Payroll Tax Withholding for Employers & How Employees Can Check Them

Payroll Tax Withholding for Employers & How Employees Can Check Them

As a small business owner, you are certainly not the only one if you have difficulty calculating withholding tax. It's complex and can be very costly, but we're here to help you check the things you need to do before issuing your employees' paycheck. Let's start from the beginning. 

What is withholding?

The Internal Revenue Service requires any business with employees to withhold certain taxes from employee payslips and then file them with state and federal agencies. Federal withholding taxes may vary from employee to employee based on the information provided in W-4. Still, FICA taxes on Social Security and Medicare are calculated using a formula defined for all employees. Therefore, the first step for you as an employer is to obtain the employee-specific deduction information that you need. 

Before you get started, remember that only about 40% of small business owners manage their own payroll (and all withholdings, deductions, and tax returns). Entrepreneurs who rely on a payroll service or a professional save an average of 15 hours per month. If you think you might need help, here's a checklist you can use to choose between payroll solutions. 

Step 1: All new employees must complete a W-4 form on the first working day

You must receive a completed Form W-4 from each employee prior to payroll processing in order for the correct amount of federal tax to be withheld. The form includes full instructions, including a guide for people with multiple jobs or a working spouse.

All employees must complete a W-4 when they are employed or when their life or financial situation changes. 

In 2020, the W-4 was revised. The new form features a five-step process and a new publication 15-T (Federal Income Tax Withholding Methods) to determine withholding tax. It has stopped using withholding allowances.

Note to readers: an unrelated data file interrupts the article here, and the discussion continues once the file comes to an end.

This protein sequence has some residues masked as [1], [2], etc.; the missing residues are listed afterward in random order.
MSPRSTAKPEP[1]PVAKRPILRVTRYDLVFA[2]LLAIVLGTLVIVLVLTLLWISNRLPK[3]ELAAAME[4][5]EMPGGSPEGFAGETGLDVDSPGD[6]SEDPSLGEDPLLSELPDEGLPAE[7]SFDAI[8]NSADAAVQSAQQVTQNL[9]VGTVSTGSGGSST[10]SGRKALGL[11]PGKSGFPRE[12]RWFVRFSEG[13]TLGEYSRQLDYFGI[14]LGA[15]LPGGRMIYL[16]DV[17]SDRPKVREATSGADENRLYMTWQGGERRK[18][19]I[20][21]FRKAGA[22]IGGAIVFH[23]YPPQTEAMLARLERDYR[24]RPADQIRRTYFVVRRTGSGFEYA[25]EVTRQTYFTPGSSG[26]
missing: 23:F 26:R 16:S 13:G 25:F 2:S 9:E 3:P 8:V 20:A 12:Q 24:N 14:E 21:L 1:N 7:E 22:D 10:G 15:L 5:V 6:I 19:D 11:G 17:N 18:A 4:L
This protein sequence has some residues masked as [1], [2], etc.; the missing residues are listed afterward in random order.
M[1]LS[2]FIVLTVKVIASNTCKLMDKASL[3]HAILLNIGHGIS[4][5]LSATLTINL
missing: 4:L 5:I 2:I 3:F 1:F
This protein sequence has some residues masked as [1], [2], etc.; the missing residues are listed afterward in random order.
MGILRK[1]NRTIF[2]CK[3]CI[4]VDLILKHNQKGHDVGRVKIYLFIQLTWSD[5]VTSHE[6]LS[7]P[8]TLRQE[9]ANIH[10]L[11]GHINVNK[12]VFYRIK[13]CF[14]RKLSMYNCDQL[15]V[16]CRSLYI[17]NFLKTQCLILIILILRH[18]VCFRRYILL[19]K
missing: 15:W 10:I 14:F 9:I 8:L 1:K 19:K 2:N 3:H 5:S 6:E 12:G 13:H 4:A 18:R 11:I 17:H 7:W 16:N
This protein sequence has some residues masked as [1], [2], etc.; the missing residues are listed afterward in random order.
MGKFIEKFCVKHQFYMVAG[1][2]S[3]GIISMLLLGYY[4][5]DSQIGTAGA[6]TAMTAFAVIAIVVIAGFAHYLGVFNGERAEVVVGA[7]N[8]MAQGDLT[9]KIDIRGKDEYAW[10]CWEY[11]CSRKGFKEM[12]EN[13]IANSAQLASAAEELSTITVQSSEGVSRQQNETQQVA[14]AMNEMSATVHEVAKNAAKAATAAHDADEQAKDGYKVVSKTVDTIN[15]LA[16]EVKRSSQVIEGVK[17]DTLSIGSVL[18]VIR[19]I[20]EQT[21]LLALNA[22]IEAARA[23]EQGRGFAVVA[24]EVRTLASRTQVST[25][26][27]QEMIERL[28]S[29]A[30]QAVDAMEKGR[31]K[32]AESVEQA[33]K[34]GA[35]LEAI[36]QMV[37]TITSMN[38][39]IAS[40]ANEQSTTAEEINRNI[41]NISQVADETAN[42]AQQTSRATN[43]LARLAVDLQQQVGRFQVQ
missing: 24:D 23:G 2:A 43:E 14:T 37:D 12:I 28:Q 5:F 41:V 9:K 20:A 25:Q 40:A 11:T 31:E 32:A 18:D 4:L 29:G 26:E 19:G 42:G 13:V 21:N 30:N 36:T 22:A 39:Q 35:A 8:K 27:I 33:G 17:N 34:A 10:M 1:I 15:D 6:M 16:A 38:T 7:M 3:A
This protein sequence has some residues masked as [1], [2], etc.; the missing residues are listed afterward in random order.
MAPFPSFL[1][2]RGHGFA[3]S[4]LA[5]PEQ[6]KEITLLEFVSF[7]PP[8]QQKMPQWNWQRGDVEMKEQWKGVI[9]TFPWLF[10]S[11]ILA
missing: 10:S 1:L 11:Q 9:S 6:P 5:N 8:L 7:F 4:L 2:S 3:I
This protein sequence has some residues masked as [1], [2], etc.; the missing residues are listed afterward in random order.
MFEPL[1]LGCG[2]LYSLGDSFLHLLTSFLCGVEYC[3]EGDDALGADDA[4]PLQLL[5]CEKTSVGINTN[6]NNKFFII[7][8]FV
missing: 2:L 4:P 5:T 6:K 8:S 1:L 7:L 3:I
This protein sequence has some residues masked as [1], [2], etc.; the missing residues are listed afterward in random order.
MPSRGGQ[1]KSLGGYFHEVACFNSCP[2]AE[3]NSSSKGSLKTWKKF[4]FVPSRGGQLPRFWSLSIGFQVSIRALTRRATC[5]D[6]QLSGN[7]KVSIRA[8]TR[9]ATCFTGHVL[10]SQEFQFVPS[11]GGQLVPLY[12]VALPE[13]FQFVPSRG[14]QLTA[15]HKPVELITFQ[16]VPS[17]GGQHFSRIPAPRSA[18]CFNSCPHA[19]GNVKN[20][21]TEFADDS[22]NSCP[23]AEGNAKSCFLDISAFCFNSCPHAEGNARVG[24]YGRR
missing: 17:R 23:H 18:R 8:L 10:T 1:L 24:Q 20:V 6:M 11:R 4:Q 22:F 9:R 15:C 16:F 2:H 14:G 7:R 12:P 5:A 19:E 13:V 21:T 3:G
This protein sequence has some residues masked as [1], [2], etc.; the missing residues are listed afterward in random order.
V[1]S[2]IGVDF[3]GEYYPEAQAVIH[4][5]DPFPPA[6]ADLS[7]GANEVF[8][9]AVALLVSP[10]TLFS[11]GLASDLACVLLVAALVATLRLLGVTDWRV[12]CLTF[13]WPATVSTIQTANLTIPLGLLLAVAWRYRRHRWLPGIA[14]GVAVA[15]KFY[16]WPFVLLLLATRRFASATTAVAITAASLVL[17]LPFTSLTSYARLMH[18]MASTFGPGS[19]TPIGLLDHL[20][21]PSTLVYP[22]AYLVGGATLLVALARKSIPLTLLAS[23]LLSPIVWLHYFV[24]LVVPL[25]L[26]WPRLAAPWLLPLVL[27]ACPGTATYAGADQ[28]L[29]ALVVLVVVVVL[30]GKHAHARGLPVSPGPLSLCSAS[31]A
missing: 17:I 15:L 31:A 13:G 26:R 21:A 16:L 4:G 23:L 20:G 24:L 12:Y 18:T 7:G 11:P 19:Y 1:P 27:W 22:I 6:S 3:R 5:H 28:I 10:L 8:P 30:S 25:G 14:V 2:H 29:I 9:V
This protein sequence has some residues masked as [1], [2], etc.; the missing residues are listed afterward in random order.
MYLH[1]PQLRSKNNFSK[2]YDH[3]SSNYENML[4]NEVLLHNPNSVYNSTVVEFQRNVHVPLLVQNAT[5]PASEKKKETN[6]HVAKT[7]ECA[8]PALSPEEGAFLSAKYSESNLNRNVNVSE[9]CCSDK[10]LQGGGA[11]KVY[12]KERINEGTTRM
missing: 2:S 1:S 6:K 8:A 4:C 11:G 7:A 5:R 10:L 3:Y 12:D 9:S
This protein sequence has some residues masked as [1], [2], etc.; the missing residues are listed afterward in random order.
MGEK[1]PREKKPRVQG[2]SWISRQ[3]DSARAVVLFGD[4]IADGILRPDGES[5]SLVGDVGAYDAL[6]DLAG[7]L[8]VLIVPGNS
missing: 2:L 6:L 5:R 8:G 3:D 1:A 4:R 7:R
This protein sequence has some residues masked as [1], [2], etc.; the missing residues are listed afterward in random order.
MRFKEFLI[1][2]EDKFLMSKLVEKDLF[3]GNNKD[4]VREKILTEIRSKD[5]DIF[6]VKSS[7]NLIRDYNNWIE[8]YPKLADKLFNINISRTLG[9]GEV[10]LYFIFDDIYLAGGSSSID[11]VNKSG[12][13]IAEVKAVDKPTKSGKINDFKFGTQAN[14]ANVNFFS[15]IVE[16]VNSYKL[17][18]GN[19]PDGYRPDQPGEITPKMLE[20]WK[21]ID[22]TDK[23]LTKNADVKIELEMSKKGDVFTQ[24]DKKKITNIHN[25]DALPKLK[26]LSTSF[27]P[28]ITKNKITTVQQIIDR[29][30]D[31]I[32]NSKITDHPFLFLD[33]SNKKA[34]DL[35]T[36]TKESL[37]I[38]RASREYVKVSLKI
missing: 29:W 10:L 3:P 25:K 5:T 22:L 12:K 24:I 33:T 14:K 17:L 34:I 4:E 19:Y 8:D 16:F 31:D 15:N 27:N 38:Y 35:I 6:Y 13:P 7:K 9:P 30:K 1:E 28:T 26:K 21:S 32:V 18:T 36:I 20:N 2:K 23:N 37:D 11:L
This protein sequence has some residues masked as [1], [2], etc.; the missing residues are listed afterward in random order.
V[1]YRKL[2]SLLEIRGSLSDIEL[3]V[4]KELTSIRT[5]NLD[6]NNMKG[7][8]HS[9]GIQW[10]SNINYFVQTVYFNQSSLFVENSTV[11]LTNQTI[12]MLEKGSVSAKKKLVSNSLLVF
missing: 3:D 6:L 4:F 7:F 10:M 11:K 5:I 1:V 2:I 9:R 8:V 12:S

If your employee was hired on or before 2019, you could continue to use the information you previously provided in W-4. It includes a spreadsheet that allows employees to calculate payroll deductions for employees and children. Some employees may want to complete a new W-4 form if they have a second job, get married, have a child, or are divorced.


Do not forget! Hang on to those W-4 or W-9

All employees must complete a completed Form W-4. They don't expire, but employees can choose to update their information at any time. It is vital to note that only employees need to complete a W-4. Anyone hired as a contractor must complete a W-9 form to ensure they have the information they need to process 1099 by the end of the year.

Step 2: Determine the gross salary

You will then calculate the employee's gross salary before determining the amount of withholding tax.

For hourly employees: 

  • Calculate the base salary of employees for the number of hours worked. For example, 60 hours x $15.00 per hour would be $900.00.

  • Overtime is normally calculated a time and a half, so five overtime hours would be calculated as $5 x $15.00 x $1.5 = $112.50. For an employee who works 60 hours plus five hours of overtime at $15 an hour, his gross pay would be $900.00 + $112.50 = $1012.50.

For salaried employees:

Salaried employees receive the same every pay period. For a semi-annual pay period, an employee earning $53,000 per year will receive $53,000, divided into 24 annual pay periods, bringing his gross salary for the pay period to $2,208.33.

Step 3: Calculate the federal withholding tax on the basis of the gross salary

Federal withholding tax can be determined after calculating an employee's gross salary. This is where W-4 comes in. You will see the payroll deductions they have chosen, including any additional taxes they have been asked to deduct.